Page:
• Communicate with parents any schedule changes (field trips, class parties)
    • Provide access to restroom facilities and drinking water follow individual guidelines in School Packet
 Q.   Who needs to know how to provide care for my child with diabetes?
    Any person who has contact or is a caregiver of your child needs to know the basic guidelines of diabetes management. Examples include babysitters, grandparents, aunts, uncles, cousins, playmate's parents, daycare providers and school personnel. School personnel who are with your child on a daily basis need to know that your child has diabetes and how to care for him/her while in school. Personnel who may need this information are teachers, school secretaries, principal, school nurse, coaches, lunchroom employees, playground supervisors, and school bus drivers. See the section on "How to prepare school personnel" for more information.
     
 Q.   What are ketones?
    The body uses fat for energy when glucose cannot be used or when no insulin is present. Using fat for energy can produce ketones. Ketones are acid in the body. Ketones can be measured with special urine test strips. If blood sugar is high (greater than 240) or you are ill, you will need to check for ketones
     
 Q.   What is glucagon and why do I need it for my child?
   

Glucagon (gloo' kah-gon) is a hormone that is produced in the pancreas by the alpha cells.  When Glucagon is given by injection, it raises the blood glucose levels by causing the liver to release stored sugar into the blood stream.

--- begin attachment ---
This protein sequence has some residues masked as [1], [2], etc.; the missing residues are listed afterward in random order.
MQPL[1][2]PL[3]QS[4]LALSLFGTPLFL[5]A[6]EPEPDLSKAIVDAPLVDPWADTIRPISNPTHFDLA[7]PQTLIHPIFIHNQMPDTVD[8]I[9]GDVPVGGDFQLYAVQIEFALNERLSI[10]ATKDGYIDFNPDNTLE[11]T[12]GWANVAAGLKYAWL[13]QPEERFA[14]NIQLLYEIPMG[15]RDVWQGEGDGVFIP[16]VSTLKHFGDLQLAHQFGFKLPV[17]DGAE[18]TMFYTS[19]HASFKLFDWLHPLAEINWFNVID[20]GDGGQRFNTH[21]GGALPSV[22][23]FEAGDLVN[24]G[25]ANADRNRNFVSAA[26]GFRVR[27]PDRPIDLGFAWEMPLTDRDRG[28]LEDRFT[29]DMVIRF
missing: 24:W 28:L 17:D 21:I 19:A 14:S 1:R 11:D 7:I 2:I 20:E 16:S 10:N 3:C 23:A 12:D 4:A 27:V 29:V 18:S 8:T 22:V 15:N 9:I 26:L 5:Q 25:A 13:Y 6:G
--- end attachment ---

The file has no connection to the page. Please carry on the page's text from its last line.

Glucagon is given for low blood glucose that causes seizures (uncontrolled movements), inability to respond to verbal commands (wake up) or to drink safely. Since your child receives insulin which lowers blood sugar, having a glucagon emergency kit available is necessary to treat an emergency severe low blood sugar. If your child is unconscious, having a seizure or unable to swallow, it is NOT safe to give him or her something by mouth. The glucagon injection is a safe way to bring the blood sugar up to an acceptable level.

     
 Q.   Sometimes I check a blood sugar, then recheck it right away and get a different number. Is there something wrong with my meter?
    Probably not. Self blood glucose meters today are much more accurate than in the past, but they are all only accurate to within 15% of what a laboratory blood glucose would measure. That's one reason that we rarely make insulin adjustments without first looking for a pattern in the blood sugars. (We might still need to make a correction based on the current blood sugar.) If the blood sugar is low, that discrepancy doesn't amount to much, but if the blood sugar is high, that 15% can look like a lot. For example, if you checked and got 300 the first time and 400 the second time, both numbers would be within 15% of 350 (the actual blood glucose). So which number do you use to make a correction? You would probably be safest doing an average of the two numbers. If you are concerned about your meter's accuracy, check it with the control solution.  Don't be afraid to retest and make sure that the skin is clean and dry before pricking the finger.